Now that Klaus Fröhlich is a member of the Board of Management for BMW AG, Development, we should expect some good things coming from BMW. Fröhlich is a man who, up until last year, was in charge of development for every BMW up to the 5 Series. But now he’s in charge of the whole lineup. Motor Trend recently sat down with Fröhlich, to discuss where the company is headed and what is in store for upcoming vehicles.
One thing he stressed early on was modularity. The idea that many BMWs can share the same chassis and architecture yet be vastly different. He uses the M235i and the 3 Series Gran Turismo as examples of this. “They come from the same rolling chassis, but they feel like cars from a different planet. We’re good at that. ‘Modularity’ sounds like engineering language, but we must emotionalize it,” said Fröhlich.
This is good news, of course, as BMW is planning on using just two new scalable CLAR (cluster architecture) chassis architectures to be used for almost all of the BMW lineup in the future. One will be for front-wheel drive based vehicles and transverse engines while the other for rear-wheel drive vehicles and longitudinal engines. “The front-wheel drive one is from the X1 down to the Mini,” states Fröhlich, who continues “Those cars need different axle positions, bulkhead heights, hip points. Then we have the RWD cluster from the 7 Series down to the 1 Series. The powertrain is always in the same position — the position of the flywheel. But you can change the width, wheelbase, rear-axle type — a luxury one for the 7 Series and one that’s more space-efficient for the 3 Series Touring.”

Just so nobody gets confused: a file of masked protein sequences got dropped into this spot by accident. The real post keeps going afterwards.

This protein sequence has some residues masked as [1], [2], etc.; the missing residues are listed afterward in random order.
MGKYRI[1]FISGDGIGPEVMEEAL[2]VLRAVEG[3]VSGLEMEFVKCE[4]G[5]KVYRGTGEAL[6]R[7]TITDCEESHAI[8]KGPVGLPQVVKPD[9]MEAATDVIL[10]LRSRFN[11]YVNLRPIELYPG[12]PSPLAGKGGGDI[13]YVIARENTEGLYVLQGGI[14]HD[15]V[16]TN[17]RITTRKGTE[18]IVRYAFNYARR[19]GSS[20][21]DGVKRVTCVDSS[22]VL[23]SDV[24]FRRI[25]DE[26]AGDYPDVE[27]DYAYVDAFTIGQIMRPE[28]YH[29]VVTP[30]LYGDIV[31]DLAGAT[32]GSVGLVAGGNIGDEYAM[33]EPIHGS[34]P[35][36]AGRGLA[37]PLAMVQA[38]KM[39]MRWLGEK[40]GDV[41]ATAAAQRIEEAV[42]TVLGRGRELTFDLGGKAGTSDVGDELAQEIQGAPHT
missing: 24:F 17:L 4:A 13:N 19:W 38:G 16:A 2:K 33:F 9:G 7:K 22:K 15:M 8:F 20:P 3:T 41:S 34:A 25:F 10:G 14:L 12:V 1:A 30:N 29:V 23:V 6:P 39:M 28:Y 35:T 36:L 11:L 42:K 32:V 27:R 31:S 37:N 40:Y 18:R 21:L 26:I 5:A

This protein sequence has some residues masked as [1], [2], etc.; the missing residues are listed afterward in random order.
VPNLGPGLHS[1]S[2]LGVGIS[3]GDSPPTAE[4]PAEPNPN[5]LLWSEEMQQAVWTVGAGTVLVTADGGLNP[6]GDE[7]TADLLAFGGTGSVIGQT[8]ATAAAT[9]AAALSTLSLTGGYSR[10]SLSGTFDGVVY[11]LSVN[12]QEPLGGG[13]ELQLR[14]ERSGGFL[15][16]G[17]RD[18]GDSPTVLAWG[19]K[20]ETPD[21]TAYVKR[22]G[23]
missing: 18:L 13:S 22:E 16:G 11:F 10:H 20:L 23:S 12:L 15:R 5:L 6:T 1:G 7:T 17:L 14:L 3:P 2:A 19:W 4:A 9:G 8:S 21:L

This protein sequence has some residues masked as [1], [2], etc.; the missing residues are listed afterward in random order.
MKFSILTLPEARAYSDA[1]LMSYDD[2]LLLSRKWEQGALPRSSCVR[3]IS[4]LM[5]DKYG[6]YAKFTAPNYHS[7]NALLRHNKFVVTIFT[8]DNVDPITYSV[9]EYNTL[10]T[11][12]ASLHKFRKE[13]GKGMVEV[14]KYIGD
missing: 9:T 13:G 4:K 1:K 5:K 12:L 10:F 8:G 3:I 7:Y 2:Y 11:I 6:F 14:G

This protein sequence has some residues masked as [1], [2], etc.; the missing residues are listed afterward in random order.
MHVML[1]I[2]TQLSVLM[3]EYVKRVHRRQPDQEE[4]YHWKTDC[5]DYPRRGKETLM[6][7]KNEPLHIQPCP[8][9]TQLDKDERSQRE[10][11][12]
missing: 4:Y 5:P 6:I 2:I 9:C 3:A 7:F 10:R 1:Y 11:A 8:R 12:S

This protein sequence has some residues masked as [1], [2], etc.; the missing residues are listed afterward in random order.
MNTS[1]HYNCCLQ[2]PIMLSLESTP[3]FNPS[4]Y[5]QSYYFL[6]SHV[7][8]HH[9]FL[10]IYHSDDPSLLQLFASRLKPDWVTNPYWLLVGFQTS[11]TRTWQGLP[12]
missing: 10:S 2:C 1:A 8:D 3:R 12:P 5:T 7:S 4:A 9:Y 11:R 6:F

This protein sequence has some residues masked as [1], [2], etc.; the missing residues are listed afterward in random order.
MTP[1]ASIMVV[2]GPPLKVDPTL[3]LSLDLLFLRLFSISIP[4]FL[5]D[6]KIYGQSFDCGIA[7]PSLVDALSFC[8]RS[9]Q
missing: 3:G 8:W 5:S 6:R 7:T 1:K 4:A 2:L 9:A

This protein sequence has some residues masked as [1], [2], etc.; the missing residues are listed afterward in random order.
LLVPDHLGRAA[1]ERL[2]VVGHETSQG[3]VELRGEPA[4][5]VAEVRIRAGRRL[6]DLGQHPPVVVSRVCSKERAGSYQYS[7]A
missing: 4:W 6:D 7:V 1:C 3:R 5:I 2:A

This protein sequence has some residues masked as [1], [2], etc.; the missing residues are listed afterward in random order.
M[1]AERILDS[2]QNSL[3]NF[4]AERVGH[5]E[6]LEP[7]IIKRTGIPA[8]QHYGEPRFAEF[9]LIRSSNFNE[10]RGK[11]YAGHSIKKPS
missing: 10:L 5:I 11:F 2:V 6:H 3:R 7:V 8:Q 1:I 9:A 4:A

He also goes on to talk about how how the new BMW 7 Series is the first of many BMWs to use its architecture. “It will be seen in the future 5 Series, 3 Series, etc. The body can be very specific. The 7 Series uses carbon fiber, magnesium, die-cast aluminum, and hot-formed steel. Some axle parts are common among series, but the body will change materials.” This is very important, and good news as well, as the current 5er is built off of the F01 7 Series platform and is quite big and heavy because of it. So the next 5 Series will employ many of the same exotic weight saving materials and techniques as the new 7.
Fröhlich continues to prove that he is the right man for the job, at least in enthusiast’s minds, as he talks about how the upcoming 1 Series may be rear-wheel drive based. “If rear drive, we would lose advantages of luggage space,” he says, but goes on to say “But if one sort of customer wants space, he can get the [FWD minivan-esque] 2 Series Active Tourer. The 1 Series is about conquest sales, so it has to be a true BMW. We don’t have to decide until the end of this year.” To me, that sounds like he wants the next 1 Series to be rear-wheel drive and he’s trying to make a case for it to the rest of the board.
If wanting to keep the 1 Series rear-wheel drive isn’t enough to make you like Klaus, then maybe this will. When asked about the growing partnership with Toyota to make a new sports car, Klaus said “I know what I want: a really sharp, sporty Z4 successor, I want to make this happen. And I know the elements it must use.” So Fröhlich sounds like a guy who knows what direction he wants BMW to take, with all of its cars, and knows how to do it. The entire BMW lineup seems to be in good hands.